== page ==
Right Down the Middle

KMHuberImage; St. Mark's Wildlife Refuge; Florida; USA

I often think of present moment awareness as a matter of balance, and whenever I think of balance, I think of Buddha nature: “The reason everything looks beautiful is because it is out of balance, but its background is always in perfect harmony” (Shunryu Suzuki).

The background balance of Buddha nature is the source of the infinite possibilities available to us in every moment we have. Our lives are up-and-down, in and out, and all the while, the balance of Buddha nature holds it together while we try this and that.

There are many names for Buddha nature— the web that has no weaver, God, Allah, the Tao— and underlying them all is impermanence, the pain and pleasure of existence. All the great traditions offer ways to accept impermanence, for if we can wrap ourselves around the idea that change is what offers us opportunities, we can live in the moment for all that we are.

There is no one way to present moment awareness but all the great traditions encourage living life fully present.  They offer prayer and meditation as tools but only we can find our middle way for balance is uniquely personal.

Thick of it 0313

Yet, the nature of impermanence is that balance requires constant adjustment. Just when we think we have found balance, a way to live that accounts for most possibilities, something changes. Sometimes, everything changes or at least seems that way.

Those are the moments of greatest opportunity but they often require everything of us. Our emotions rage. These are not moments to be passed off in positive platitudes or repressed in any way. These are moments to explore the energy beneath the emotion. Present moment awareness plunges us into the energy without the thought.

Many of the traditions define emotion as raw energy with thought or a story attached to it. Usually, many stories emerge with our emotions. It is the stories that bubble up and we attach to them. Before we know it, our thoughts have removed us from the rawness of what is occurring.

The result is we either stuff the emotion away or devise a strategy to control what we are feeling but regardless, we do not immerse ourselves in the rawness but impermanence is the nature of existence, so we will get another opportunity. What present moment awareness offers is a way to wake up and be in the rawness.

Single Path 0313

It is not surprising that we are resistant to being in the moment for it means accepting the unknown, yet we do not doubt that life is unpredictable.  We want a certain amount of unpredictability in our lives but we do not want to be uncomfortable.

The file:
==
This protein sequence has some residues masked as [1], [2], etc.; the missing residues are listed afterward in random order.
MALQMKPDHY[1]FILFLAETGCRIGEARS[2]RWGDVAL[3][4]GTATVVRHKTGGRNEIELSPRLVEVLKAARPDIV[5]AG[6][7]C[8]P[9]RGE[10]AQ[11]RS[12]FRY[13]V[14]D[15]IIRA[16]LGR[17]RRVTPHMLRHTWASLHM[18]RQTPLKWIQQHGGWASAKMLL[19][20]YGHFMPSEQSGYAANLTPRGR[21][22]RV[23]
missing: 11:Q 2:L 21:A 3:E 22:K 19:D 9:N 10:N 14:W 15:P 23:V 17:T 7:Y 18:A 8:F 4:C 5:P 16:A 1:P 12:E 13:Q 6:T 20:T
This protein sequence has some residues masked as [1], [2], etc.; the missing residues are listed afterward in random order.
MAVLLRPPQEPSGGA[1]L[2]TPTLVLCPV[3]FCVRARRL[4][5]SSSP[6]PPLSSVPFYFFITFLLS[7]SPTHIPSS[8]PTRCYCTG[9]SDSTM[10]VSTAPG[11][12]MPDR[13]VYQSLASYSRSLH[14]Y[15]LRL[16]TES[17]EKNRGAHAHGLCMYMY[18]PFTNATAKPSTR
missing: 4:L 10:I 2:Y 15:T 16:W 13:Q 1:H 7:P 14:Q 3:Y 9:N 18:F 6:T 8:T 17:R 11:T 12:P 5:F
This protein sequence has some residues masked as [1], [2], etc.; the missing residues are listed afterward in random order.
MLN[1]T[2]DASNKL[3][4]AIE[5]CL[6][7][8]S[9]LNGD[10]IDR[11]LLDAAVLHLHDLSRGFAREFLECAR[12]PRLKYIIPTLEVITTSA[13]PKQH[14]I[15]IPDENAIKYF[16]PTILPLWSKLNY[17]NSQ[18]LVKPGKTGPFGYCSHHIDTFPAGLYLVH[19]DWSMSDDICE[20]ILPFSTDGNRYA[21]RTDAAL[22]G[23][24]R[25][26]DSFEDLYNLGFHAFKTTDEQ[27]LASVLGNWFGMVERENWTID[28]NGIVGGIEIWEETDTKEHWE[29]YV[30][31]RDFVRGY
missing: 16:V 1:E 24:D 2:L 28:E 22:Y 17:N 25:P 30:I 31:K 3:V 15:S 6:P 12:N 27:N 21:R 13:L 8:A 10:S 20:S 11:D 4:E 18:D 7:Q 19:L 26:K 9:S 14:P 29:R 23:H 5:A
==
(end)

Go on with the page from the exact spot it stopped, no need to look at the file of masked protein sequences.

When something outside our regular routine occurs, we get unsettled, and we struggle for balance. Whether the occurrence is as minor as not being able to get a cup of coffee or if it is life-changing, accepting impermanence as the nature of our lives gives us the power to deal with change. It is not approval of any event but acceptance of impermanence.

“So this place of meeting our edge, of accepting the present moment and the unknown, is a very powerful place for the person who wishes to awaken and open their heart and mind…it is what propels us toward transformation…the present moment is the fuel for your personal journey” (Pema Chödrön).

Meditation and prayer are two, sustainable fuel resources and always available. We begin within so that we may be all we want to be to the world. In finding our unique middle way, we awaken our hearts and minds to the ways of the world, able to adjust to its constant flux.

14 thoughts on “Right Down the Middle

  1. Really liked “if we can wrap ourselves around the idea that change is what offers us opportunities, we can live in the moment for all that we are” so very true! Kind of like a gestalt moment where we keep shifting our perspectives/perceptions!!! Thanks so much for sharing….

    Like

    1. Yes, rather like a gestalt moment, which I had not considered for every moment is unique so there is a constant shift. Thanks for that and for stopping by.
      KM

      Like